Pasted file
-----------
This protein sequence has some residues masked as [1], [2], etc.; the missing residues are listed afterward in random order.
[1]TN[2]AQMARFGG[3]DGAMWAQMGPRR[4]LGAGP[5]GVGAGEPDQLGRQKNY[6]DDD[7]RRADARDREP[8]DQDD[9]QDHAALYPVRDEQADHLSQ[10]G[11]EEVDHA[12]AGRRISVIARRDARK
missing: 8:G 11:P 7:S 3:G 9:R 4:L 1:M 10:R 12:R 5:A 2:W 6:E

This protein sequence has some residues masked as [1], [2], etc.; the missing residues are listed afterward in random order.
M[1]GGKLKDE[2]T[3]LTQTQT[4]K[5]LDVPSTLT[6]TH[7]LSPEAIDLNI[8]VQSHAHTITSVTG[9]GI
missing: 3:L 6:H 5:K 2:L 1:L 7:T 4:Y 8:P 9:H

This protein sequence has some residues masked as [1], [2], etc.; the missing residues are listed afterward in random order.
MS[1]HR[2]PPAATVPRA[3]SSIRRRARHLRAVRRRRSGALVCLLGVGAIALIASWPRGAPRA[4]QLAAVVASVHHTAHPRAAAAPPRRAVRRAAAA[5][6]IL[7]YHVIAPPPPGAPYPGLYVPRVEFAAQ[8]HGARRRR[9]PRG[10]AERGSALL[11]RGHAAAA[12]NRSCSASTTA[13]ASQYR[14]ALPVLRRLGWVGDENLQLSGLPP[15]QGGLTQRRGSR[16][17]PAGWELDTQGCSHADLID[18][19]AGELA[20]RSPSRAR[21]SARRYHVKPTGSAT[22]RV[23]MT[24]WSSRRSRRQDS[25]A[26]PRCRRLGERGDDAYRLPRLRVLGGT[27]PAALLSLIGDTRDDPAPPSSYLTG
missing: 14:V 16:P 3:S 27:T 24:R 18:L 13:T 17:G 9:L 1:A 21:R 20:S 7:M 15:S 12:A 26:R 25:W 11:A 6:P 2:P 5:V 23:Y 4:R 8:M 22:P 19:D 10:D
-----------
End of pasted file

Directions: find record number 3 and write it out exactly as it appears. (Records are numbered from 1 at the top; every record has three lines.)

This protein sequence has some residues masked as [1], [2], etc.; the missing residues are listed afterward in random order.
MS[1]HR[2]PPAATVPRA[3]SSIRRRARHLRAVRRRRSGALVCLLGVGAIALIASWPRGAPRA[4]QLAAVVASVHHTAHPRAAAAPPRRAVRRAAAA[5][6]IL[7]YHVIAPPPPGAPYPGLYVPRVEFAAQ[8]HGARRRR[9]PRG[10]AERGSALL[11]RGHAAAA[12]NRSCSASTTA[13]ASQYR[14]ALPVLRRLGWVGDENLQLSGLPP[15]QGGLTQRRGSR[16][17]PAGWELDTQGCSHADLID[18][19]AGELA[20]RSPSRAR[21]SARRYHVKPTGSAT[22]RV[23]MT[24]WSSRRSRRQDS[25]A[26]PRCRRLGERGDDAYRLPRLRVLGGT[27]PAALLSLIGDTRDDPAPPSSYLTG
missing: 14:V 16:P 3:S 27:T 24:R 18:L 13:T 17:G 9:L 1:A 21:R 20:S 7:M 15:S 12:A 26:R 25:W 11:A 6:P 2:P 5:V 23:Y 4:R 8:M 22:P 19:D 10:D